- 25:28 - The user provides general impressions about the ULS: "It is quite easy to change and shift between languages [...]. It is even not that difficult to activate the input method. It's just the usage of the alternative input method that has an issue."
- 26:10 - The user comments about the map: "I like this map system. It is a good idea to quickly narrow down the list of languages." When asked about the reason for not using search: "I didn't need the search. Once I selected the part of the map, I instinctively scrolled the list."
- 28:10 - When asked about the role of "Display settings" the user is not sure: "it is for the language of instructions", and tries to use it. When the feature is explained: "I don't see the distinction here, but I think it is a good idea".
Test with User #3 on 21 Nov
The user speaks English and Chinese. Normally translates on meta.
Test 1: Full-page prototype
- 2:20 - The user finds the lacking translation and how to edit it.
- 3:15 - The user asks about the lack of machine translation or translation memory. Tries to find it on the marker on the left.
- 08:08 - The user finds the compare view and side-by-side layout easier to use.
- 09:15 - The user is not sure about what the clock means. One it is clarified, the user asks for an easier way to see the diff with previous version.
- 11:40 - The user starts proofreading and understands the actions of marking and editing. He suggests that proofreading makes only sense with the "compare" view.
Test 2: ULS
- 17:00 - The user is asked to search in his language but Input methods are initially active for a different language.
- 17:49 - When the user disables the current input method, and tries to activate an input method for Chinese. The input language shown in the settings is "English" despite this is not the current input language. The user selects Chinese (which lacks input methods), but the previous Indic language selected is still the one active in the menu.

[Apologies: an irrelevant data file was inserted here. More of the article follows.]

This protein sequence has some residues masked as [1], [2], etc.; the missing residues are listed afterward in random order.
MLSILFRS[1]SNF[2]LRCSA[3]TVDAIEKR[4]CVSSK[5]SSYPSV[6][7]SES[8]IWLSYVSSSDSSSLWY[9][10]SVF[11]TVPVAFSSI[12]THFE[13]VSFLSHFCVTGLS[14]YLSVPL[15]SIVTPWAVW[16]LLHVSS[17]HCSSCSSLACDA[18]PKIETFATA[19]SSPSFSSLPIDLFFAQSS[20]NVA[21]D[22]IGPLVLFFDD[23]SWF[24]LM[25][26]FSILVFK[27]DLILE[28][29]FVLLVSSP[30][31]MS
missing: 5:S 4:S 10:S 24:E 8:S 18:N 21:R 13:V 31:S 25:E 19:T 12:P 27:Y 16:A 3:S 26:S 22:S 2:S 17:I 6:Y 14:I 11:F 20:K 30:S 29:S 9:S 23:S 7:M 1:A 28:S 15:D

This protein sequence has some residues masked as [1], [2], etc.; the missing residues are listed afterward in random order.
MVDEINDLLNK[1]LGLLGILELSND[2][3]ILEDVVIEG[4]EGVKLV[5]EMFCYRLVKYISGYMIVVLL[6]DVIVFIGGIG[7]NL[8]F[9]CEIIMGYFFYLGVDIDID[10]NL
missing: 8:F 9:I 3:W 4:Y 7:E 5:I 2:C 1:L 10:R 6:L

- 18:30 - The user finds it hard to find how to disable input method support.
- 19:00 - The user tries to change the input method, and he is not able to search for his language since input method is enabled for a different language.
- 19:50 - The user considers the green button used to enable and disable input methods a little bit confusing since "the changes are too little to notice".
- 24:37 -The user is confused between wikidata table of links and global language selection.
- 27:20 - The user makes use of the "just changed" tooltip to switch between languages in order to compare the pages.
- 32:00 - the user wonders how to change the input language and display language at the same time: "For one option to display language, I don't have a problem with the selector. But when the input method comes in I'm not sure how to set both at the same time."
Test with User #12 on 22 Nov
The user preferred using Skype so no recording is available.
Test 1: Full-page prototype
- The user is able to navigate and edit translations properly.
- The user wonders what the outdated icon is.
- The user scans and corrects translations.
- when proofreading, the user marks correct translations by clicking on the tick marker.
Test 2: ULS
- The user looks for language settings at preferences for the first time.